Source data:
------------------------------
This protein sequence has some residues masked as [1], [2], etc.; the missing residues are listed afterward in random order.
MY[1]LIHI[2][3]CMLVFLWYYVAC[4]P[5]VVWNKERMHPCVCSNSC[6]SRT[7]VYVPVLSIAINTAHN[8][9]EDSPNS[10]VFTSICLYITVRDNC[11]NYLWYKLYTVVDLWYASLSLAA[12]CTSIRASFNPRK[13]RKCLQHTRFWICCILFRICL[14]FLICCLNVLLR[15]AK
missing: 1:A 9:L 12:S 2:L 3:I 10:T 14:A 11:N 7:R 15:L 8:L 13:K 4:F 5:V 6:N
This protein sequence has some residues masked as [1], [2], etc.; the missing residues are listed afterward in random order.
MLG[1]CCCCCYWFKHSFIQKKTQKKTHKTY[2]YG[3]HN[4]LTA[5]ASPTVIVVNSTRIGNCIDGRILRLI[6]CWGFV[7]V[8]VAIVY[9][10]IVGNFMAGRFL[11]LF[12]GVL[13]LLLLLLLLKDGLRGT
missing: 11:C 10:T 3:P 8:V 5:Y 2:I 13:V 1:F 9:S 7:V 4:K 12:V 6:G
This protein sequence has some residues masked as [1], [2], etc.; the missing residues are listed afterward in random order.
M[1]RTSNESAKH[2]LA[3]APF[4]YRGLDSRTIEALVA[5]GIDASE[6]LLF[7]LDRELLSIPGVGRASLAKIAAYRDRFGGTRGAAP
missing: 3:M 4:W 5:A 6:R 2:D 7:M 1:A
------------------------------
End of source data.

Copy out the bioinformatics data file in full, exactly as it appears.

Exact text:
This protein sequence has some residues masked as [1], [2], etc.; the missing residues are listed afterward in random order.
MY[1]LIHI[2][3]CMLVFLWYYVAC[4]P[5]VVWNKERMHPCVCSNSC[6]SRT[7]VYVPVLSIAINTAHN[8][9]EDSPNS[10]VFTSICLYITVRDNC[11]NYLWYKLYTVVDLWYASLSLAA[12]CTSIRASFNPRK[13]RKCLQHTRFWICCILFRICL[14]FLICCLNVLLR[15]AK
missing: 1:A 9:L 12:S 2:L 3:I 10:T 14:A 11:N 7:R 15:L 8:L 13:K 4:F 5:V 6:N
This protein sequence has some residues masked as [1], [2], etc.; the missing residues are listed afterward in random order.
MLG[1]CCCCCYWFKHSFIQKKTQKKTHKTY[2]YG[3]HN[4]LTA[5]ASPTVIVVNSTRIGNCIDGRILRLI[6]CWGFV[7]V[8]VAIVY[9][10]IVGNFMAGRFL[11]LF[12]GVL[13]LLLLLLLLKDGLRGT
missing: 11:C 10:T 3:P 8:V 5:Y 2:I 13:V 1:F 9:S 7:V 4:K 12:V 6:G
This protein sequence has some residues masked as [1], [2], etc.; the missing residues are listed afterward in random order.
M[1]RTSNESAKH[2]LA[3]APF[4]YRGLDSRTIEALVA[5]GIDASE[6]LLF[7]LDRELLSIPGVGRASLAKIAAYRDRFGGTRGAAP
missing: 3:M 4:W 5:A 6:R 2:D 7:M 1:A